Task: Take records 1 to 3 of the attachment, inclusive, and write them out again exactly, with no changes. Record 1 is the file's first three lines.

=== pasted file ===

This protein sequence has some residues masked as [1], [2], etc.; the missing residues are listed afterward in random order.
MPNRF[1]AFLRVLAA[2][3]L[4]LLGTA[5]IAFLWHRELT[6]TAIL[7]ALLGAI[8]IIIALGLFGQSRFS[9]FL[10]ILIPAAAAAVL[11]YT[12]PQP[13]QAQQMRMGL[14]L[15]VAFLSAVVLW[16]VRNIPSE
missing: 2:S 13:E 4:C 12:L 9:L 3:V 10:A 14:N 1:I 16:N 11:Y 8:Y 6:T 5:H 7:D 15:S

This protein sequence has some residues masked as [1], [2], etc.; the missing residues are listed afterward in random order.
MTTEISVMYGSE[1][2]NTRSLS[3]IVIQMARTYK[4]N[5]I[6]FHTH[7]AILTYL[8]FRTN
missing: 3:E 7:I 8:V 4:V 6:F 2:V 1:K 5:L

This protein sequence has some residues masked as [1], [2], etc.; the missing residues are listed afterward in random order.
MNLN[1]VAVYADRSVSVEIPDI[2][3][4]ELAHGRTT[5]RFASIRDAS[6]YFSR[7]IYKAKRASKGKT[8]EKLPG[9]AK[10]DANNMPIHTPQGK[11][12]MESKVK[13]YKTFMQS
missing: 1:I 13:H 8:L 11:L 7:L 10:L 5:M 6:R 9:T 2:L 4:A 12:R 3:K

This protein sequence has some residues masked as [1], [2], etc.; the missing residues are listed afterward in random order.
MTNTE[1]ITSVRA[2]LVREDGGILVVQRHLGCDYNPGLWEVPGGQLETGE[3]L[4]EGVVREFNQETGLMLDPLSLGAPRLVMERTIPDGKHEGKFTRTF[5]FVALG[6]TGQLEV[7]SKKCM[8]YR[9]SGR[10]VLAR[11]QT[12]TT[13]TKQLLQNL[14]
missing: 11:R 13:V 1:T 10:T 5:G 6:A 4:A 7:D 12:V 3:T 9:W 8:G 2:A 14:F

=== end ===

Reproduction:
This protein sequence has some residues masked as [1], [2], etc.; the missing residues are listed afterward in random order.
MPNRF[1]AFLRVLAA[2][3]L[4]LLGTA[5]IAFLWHRELT[6]TAIL[7]ALLGAI[8]IIIALGLFGQSRFS[9]FL[10]ILIPAAAAAVL[11]YT[12]PQP[13]QAQQMRMGL[14]L[15]VAFLSAVVLW[16]VRNIPSE
missing: 2:S 13:E 4:C 12:L 9:L 3:V 10:A 14:N 1:I 16:N 11:Y 8:Y 6:T 5:H 7:D 15:S

This protein sequence has some residues masked as [1], [2], etc.; the missing residues are listed afterward in random order.
MTTEISVMYGSE[1][2]NTRSLS[3]IVIQMARTYK[4]N[5]I[6]FHTH[7]AILTYL[8]FRTN
missing: 3:E 7:I 8:V 4:V 6:F 2:V 1:K 5:L

This protein sequence has some residues masked as [1], [2], etc.; the missing residues are listed afterward in random order.
MNLN[1]VAVYADRSVSVEIPDI[2][3][4]ELAHGRTT[5]RFASIRDAS[6]YFSR[7]IYKAKRASKGKT[8]EKLPG[9]AK[10]DANNMPIHTPQGK[11][12]MESKVK[13]YKTFMQS
missing: 1:I 13:H 8:L 11:L 7:L 10:L 5:M 6:R 9:T 2:L 4:A 12:R 3:K